Despite these meaningful steps in the right direction, the suicide death toll in construction remains devastatingly high, and the industry is fraught with compounding pressures that adversely affect mental health. Long, hard hours and the daily risk of serious injury are embedded into the occupation and contribute to increased stress. In addition, construction workers face uncertain seasonal work and job travel that requires them to be away from their core support systems. The challenging nature of the industry contributes to anxiety, depression and, in some cases, substance abuse—factors that can lead to suicide and accidents if left unchecked.

Among male construction workers, 2.5 percent self-reported experiencing suicidal ideation and 30 percent cited regular psychological distress. Weak safety and inspection enforcement add physical risk to the workplace, and some construction workers struggle with substance abuse and are victims of the opioid epidemic. Together, these circumstances further exacerbate the construction industry’s mental health crisis.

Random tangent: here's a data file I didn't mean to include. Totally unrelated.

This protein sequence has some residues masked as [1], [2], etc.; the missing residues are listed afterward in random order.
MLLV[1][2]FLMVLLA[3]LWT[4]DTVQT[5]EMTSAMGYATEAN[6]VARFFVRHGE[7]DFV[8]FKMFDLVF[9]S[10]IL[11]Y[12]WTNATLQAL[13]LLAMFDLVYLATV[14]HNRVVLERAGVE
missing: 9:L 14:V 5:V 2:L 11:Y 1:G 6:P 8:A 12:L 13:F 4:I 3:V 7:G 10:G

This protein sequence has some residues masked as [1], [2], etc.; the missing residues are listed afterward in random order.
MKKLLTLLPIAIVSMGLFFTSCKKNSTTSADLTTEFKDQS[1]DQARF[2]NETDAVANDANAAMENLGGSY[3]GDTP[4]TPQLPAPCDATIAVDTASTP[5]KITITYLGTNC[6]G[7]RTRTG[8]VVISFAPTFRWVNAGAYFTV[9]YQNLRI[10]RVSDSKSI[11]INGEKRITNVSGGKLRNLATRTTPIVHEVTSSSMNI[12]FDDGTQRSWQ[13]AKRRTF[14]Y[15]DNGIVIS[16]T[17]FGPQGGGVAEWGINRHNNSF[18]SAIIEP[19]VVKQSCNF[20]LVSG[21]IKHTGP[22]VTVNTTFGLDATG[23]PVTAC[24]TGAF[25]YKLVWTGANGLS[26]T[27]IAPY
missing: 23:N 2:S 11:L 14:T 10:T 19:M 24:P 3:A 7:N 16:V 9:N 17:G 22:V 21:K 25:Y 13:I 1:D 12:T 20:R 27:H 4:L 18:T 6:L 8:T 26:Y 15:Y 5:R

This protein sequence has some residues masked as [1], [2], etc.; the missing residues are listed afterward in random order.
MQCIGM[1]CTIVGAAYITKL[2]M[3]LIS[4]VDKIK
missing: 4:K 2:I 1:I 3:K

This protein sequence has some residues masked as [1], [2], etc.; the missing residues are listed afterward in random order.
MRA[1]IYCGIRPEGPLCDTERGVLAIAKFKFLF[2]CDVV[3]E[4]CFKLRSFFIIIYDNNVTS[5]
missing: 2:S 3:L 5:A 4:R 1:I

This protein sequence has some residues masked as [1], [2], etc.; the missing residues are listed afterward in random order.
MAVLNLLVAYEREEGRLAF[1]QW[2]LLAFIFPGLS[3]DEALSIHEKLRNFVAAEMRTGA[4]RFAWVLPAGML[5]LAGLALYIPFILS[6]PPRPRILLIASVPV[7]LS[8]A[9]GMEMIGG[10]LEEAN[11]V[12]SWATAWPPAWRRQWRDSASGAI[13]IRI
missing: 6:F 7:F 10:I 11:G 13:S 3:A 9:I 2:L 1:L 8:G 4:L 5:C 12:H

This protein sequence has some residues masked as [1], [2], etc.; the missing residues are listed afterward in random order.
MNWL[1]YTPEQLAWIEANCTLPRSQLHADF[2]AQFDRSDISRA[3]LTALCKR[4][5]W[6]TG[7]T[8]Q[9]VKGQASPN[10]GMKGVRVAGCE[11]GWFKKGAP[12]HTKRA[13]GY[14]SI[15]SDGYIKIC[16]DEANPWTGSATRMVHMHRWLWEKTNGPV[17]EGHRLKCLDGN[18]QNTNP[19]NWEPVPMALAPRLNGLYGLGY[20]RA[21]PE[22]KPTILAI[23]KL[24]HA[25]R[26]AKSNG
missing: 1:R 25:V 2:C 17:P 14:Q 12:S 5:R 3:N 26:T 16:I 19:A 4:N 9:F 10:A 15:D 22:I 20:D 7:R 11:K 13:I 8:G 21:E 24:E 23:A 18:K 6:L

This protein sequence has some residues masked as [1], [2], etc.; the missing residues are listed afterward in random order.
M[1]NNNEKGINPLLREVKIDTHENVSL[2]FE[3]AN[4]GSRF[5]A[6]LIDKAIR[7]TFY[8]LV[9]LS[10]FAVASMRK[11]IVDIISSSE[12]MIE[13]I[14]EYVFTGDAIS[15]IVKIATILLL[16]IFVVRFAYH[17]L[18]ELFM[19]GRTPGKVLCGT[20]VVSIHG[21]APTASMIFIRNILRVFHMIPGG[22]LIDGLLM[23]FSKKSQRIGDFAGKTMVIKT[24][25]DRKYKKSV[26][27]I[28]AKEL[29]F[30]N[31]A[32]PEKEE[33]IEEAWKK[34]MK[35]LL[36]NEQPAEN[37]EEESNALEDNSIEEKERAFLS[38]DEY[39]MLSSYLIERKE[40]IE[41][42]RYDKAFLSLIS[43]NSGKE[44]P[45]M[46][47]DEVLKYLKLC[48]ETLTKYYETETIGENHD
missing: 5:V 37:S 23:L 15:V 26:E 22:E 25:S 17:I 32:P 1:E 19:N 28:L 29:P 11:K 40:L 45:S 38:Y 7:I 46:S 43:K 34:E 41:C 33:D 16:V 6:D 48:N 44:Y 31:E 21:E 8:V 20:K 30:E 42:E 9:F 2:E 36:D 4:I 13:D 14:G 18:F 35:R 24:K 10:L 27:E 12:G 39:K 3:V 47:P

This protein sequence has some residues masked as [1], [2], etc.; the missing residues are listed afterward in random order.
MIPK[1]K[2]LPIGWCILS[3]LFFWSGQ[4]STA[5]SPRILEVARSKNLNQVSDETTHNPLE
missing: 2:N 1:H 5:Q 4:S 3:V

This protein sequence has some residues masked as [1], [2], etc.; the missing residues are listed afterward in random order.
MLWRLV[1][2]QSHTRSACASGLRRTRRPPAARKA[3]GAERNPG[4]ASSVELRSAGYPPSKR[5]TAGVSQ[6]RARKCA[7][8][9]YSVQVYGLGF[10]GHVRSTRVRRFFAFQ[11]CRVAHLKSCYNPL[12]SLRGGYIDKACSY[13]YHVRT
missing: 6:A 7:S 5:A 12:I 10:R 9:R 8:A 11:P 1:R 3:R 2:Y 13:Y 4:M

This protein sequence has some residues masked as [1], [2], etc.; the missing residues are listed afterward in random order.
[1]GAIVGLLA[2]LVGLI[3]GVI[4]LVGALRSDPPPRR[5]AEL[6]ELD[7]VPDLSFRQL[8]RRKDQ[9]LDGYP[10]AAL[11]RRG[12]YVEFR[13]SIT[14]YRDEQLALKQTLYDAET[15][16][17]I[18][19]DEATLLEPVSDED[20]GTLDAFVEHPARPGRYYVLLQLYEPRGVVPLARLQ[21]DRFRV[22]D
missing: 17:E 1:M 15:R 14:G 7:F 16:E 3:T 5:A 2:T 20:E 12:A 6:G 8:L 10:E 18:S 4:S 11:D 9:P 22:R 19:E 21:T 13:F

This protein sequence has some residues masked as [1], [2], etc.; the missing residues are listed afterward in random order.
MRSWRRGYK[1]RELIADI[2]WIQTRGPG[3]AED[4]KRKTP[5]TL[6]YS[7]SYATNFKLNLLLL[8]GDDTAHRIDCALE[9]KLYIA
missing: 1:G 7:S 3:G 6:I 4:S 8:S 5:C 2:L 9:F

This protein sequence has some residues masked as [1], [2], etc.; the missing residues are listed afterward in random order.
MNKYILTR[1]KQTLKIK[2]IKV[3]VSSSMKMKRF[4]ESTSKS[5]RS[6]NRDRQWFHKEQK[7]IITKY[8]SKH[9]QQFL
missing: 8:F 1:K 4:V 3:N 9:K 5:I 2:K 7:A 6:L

Work-related injuries are a real risk, often as a result of distraction, overexertion and challenging environments. Compounding these job-site risks, construction workers may work through their injuries due to factors such as insufficient paid time off or fear of unaffordable health care costs. However, forgoing proper treatment increases the risk of suicidal ideation and the likelihood that workers turn to substance abuse such as alcohol or opioids to self-medicate. These effects are often seen in tandem: male workers with illicit opioid use were almost twice as likely to report suicidal ideation.